Soup's On

PekoPeko Ramen opens in Charles Village.

Richard Gorelick - July 2017

Soup's On

PekoPeko Ramen opens in Charles Village.

Richard Gorelick - July 2017

The TanTan bowl. -Tom McCorkle

PekoPeko Ramen opened earlier this year in a fancy new student apartment building near The Johns Hopkins University's Homewood campus. It appears to have caught on with not only undergraduates but with Charles Village residents, too.

I love ramen and I’m ready to defend it against claims that it’s just another food trend. Some things trend for good reason, and ramen is nourishing, fast, comforting, and filling. I wish there had been a ramen shop near my college campus. Ramen works very well as a group dining activity, but it’s also perfect for solo eating. The young owner of PekoPeko Ramen, Hopkins alumnus David Forster, knows this, and he’s outfitted PekoPeko with a spacious kitchen-front counter for single diners. (Extra credit is earned for the coat-and-bag hooks under the counter and for the numerous outlets for phone charging.)  


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Forster lived from age 6 to 18 in Tokyo, one of the world’s great food cities, where he became enthralled with Japan’s ramen-shop culture, which has enormous youth appeal. Opening a noodle place near Hopkins, Forster says, felt like a winning idea.

And PekoPeko is a winning little restaurant, beginning with the uplifting interior space, which has the clean contemporary lines of a museum cafe. Music is played at comfortable levels, and the service is friendly and attentive.

The menu has been kept compact with a centerpiece of six ramen options. But it includes a few choices—rice bowls and appetizers—that will appeal to other folks. I really loved the Shaki Shaki salad—a cool, crunchy mix of napa cabbage—as well as the gyoza dumplings, plumply packed with minced pork, cabbage, and ginger.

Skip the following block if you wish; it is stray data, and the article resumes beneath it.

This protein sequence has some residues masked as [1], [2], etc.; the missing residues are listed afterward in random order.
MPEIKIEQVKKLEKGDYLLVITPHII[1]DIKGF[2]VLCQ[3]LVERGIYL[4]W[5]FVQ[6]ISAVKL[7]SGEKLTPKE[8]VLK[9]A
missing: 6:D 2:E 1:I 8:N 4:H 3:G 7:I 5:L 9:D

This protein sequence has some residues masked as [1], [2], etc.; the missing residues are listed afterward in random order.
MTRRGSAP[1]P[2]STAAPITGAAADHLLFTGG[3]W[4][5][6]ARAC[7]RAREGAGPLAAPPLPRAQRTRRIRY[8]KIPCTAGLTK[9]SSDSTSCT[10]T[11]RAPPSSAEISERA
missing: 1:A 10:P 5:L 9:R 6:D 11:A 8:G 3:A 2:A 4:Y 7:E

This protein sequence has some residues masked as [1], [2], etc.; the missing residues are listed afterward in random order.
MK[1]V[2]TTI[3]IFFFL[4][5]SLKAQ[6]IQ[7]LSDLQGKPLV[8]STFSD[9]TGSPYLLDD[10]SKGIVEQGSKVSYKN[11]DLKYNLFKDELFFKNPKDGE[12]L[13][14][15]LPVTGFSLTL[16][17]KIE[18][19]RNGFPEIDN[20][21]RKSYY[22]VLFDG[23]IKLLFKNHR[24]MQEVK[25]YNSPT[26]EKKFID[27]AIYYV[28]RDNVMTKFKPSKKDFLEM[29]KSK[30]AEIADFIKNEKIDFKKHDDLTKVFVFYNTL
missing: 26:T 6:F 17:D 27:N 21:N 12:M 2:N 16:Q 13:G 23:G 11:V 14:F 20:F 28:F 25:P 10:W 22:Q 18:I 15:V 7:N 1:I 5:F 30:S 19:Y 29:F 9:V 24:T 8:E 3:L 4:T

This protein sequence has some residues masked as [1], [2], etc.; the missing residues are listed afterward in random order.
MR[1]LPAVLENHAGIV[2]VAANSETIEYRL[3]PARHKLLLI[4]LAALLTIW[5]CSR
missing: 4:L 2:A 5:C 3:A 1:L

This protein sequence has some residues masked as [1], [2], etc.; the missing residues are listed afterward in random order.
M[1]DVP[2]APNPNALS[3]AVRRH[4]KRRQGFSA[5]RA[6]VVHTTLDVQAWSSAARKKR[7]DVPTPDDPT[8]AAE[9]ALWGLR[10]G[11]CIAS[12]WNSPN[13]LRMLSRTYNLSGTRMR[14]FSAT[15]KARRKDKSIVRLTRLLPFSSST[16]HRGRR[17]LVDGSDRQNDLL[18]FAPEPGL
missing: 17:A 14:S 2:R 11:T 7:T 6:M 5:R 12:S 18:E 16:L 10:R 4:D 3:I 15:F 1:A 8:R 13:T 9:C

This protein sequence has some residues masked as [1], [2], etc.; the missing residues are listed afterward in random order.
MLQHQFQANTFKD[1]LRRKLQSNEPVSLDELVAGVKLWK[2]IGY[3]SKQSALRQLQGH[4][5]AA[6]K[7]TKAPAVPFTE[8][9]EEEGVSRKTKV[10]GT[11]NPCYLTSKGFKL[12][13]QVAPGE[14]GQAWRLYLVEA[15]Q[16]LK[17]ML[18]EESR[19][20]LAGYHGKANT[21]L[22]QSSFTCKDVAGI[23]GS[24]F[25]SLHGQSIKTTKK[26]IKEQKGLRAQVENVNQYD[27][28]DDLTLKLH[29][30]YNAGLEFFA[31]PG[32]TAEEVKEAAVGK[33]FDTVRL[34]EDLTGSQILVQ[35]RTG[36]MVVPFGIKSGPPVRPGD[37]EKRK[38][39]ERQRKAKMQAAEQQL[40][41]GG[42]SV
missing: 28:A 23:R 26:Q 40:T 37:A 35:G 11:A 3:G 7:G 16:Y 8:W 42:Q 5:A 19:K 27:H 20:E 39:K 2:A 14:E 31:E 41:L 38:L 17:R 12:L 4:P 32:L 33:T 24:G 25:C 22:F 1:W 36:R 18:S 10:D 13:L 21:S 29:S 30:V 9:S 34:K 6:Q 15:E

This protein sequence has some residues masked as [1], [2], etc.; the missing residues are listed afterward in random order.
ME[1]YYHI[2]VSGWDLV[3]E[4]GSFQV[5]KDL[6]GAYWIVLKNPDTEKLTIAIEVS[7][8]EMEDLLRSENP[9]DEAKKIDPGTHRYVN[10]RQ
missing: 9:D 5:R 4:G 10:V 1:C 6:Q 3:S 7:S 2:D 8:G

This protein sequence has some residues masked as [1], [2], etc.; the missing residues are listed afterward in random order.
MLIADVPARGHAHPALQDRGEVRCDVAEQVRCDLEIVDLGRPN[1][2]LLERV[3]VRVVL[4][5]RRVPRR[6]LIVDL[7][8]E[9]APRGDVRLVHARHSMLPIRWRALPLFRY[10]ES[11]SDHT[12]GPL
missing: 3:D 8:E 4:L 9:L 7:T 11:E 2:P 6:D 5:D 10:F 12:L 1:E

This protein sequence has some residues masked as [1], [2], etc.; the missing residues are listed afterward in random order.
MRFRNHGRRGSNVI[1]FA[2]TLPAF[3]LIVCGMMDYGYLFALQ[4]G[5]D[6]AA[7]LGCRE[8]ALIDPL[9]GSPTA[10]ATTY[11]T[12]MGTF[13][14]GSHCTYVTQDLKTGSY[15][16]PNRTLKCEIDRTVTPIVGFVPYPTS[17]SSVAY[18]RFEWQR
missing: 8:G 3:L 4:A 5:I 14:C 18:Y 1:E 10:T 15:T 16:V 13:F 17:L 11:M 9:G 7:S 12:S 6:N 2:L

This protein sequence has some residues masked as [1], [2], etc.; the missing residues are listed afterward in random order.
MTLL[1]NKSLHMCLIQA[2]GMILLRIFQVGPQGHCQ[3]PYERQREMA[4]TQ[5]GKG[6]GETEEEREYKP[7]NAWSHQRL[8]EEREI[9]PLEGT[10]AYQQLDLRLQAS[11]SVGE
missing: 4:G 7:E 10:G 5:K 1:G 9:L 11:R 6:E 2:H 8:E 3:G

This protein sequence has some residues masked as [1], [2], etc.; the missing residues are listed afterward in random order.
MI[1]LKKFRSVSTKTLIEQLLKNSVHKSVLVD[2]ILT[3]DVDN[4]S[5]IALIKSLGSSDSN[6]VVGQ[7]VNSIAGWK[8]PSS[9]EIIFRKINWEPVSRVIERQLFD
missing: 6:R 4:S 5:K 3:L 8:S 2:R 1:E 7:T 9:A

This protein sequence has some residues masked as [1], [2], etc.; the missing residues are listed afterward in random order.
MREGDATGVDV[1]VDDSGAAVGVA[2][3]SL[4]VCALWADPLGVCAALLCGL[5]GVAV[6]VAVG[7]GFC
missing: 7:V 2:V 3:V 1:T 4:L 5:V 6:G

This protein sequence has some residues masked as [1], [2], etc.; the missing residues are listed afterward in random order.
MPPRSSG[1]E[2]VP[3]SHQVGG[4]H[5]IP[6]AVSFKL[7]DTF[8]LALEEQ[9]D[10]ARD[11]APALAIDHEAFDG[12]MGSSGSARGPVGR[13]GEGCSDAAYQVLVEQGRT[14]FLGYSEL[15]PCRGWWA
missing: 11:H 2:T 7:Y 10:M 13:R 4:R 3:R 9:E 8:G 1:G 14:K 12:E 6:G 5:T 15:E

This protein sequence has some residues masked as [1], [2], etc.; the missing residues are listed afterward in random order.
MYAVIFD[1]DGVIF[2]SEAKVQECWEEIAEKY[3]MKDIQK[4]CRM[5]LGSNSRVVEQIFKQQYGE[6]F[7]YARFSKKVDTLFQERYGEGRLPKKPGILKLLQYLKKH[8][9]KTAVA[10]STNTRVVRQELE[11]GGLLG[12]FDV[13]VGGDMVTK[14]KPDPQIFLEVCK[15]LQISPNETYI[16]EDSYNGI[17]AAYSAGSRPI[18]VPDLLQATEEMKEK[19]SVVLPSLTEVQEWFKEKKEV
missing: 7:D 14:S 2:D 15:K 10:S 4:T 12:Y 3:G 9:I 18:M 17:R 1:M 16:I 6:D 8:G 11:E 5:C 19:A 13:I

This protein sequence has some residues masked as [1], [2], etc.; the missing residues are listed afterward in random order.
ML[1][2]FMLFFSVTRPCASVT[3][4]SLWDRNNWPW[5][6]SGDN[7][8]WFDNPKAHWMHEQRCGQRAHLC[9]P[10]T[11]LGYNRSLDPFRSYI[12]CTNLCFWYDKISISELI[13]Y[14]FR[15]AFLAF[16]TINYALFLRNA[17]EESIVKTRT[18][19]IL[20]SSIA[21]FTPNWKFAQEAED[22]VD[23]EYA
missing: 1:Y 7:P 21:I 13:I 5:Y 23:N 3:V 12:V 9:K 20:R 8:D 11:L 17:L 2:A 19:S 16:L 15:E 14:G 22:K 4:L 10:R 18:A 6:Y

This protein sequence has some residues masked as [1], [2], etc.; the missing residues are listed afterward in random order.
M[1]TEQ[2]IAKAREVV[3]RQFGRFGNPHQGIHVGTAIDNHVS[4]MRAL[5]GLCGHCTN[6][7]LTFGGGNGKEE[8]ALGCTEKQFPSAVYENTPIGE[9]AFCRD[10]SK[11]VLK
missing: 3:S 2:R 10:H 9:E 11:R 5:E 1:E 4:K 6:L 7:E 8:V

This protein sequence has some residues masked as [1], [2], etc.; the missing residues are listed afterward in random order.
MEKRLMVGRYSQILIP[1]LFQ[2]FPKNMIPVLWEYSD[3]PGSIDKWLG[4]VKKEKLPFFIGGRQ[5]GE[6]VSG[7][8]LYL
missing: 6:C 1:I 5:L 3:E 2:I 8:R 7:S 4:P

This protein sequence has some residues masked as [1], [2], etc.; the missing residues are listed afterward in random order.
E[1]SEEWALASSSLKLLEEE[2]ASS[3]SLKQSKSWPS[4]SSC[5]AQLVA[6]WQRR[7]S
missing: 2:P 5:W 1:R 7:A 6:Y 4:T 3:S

PekoPeko specializes in Tokyo-style ramen, notable for its use of long-simmering chicken broth as opposed to the pork broths seen elsewhere in the U.S. The particular broth specialty is the shoyu-style, which has a soy sauce base. This is the place to start at PekoPeko to discover how well-executed the ramen is here. 

You can see the care that’s gone into preparing the scallion, seaweed, and bean sprouts, and you can taste the deep flavor that comes from hours of simmering. But do move on to the TanTan bowl, with its aromatic broth of garlic oil, spicy chili sesame sauce, and ginger. 

A few things to know: PekoPeko is pronounced to rhyme with gecko-gecko. The name is a kind of onomatopoeic phrase roughly meaning “grumbling stomach,” according to Forster. Also, PekoPeko doesn’t take cash.  


›› PekoPeko Ramen 7 E. 33rd St., 410-635-1216. Hours: Tue.-Sun. 11 a.m. to midnight. Appetizers: $4-8; entrees: $10-13; desserts: $2-6. 





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